Most people don’t like to be criticised, especially if they feel an element of guilt about their actions.
I’ve been on the receiving end of it. One shuts down, emotionally and mentally, and just tries to get the criticiser to shut up, however right they are.
There is an art in offering advice/criticism/suggestions - and it often involves saying nothing at all when one judges that it will not be well received. If people want one's advice, they'll ask for it (and even then the best response might be to say nothing at all)
So many people mistreat their children. They complain about them, they send them to school against their wills. They leave them crying in the night. They complain that they cannot sufficiently control them, as if they were radio cars, not autonomous humans.
But what they want to hear is not “apologise, pick yourself up, strive to do better by yourself and by your child.” Instead they want to hear “you’re doing your best, girl. It’s a really hard thing being a Mum. You have to be cruel to be kind. They’ve got to learn. They all go through it. (S)he'll be fine soon, tears all forgotten”
There’s a part of me screaming “those children have to have someone advocating for them” but maybe it does more harm than good – maybe it sets the mothers on a self-defensive path of following the consistency principle. It certainly gets one seriously flamed. And being flamed is good for getting the adrenilin flowing, but less good at stomach-ulcer-avoidance.
I wish I’d read this:
“To so many parents, stopping a child crying by cuddling it will spoil them and
no research will persuade them otherwise unless they repeatedly see
real-life examples. I wish I could package up all that I’ve been lucky
enough to learn and experience and hand it to other parents, but I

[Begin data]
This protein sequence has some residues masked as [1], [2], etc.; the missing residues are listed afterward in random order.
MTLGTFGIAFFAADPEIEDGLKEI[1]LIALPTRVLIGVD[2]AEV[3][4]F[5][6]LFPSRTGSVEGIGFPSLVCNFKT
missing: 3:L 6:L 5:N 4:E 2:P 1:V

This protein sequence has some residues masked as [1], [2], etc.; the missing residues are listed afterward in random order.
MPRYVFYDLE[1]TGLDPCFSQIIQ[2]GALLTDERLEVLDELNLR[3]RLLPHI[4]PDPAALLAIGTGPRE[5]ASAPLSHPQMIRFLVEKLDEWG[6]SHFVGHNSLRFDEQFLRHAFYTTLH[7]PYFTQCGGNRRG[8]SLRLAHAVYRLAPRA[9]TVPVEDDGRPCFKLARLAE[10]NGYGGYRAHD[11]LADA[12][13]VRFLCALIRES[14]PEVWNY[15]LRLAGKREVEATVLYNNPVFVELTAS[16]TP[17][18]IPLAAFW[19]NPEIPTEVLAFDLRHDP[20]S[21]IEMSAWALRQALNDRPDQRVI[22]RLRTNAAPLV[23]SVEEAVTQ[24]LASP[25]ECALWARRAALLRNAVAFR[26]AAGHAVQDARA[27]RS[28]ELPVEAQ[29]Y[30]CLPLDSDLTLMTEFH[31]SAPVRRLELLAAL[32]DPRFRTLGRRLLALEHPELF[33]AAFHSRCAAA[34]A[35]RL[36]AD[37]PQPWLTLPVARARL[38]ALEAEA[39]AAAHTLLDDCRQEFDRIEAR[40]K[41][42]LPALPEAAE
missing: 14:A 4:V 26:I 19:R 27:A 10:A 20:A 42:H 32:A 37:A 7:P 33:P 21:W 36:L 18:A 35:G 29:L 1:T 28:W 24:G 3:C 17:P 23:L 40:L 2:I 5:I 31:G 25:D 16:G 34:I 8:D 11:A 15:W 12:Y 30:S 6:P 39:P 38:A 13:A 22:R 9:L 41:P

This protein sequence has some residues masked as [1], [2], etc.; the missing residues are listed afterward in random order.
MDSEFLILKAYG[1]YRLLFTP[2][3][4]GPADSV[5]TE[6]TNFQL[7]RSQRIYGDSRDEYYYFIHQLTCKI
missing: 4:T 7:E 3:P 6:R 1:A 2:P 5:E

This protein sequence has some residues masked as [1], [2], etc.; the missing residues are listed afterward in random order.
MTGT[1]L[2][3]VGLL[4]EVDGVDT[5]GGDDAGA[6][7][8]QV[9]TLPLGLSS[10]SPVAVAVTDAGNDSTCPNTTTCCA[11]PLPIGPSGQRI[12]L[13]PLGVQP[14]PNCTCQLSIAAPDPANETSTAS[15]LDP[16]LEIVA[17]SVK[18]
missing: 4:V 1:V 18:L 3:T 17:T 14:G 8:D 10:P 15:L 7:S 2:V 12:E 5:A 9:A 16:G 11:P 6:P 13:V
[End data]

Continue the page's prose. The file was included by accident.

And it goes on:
can’t. All parents have to make their journey themselves and I have
to just hope that the small exposure they may have to how we do things, and
to how our children turn out, might add to any other exposure they have to
similar families and might, just might, give them the confidence to trust their
before setting off on yet another doomed crusade on the mainstream boards. It’s right. Small steps, Ellie, small steps. Just live your life, and treat the children you meet yourself as fully human, and let the ripples spread in their own time.
Better to look to learn rather than to convince or teach. Whether others are doing the same or not is their responsibility. If there are spaces where one learns little of value, avoid them. There is an arrogance in going to those of different beliefs and values and saying "here, try mine, they are much better". One will always be convinced of the moral superiority of one's own position, or one wouldn't hold that position, but that does not mean that it is infallibly better, and nor does it mean that explaining it to someone else is going to be helpful to them. Much better to find spaces in which one can challenge and refine one's own ideas than to attempt to teach others.
'Sfunny, I've taken to the idea of unschooling as the ideal for children like a duck to water, but have had this big blind spot in my dealings with other adults...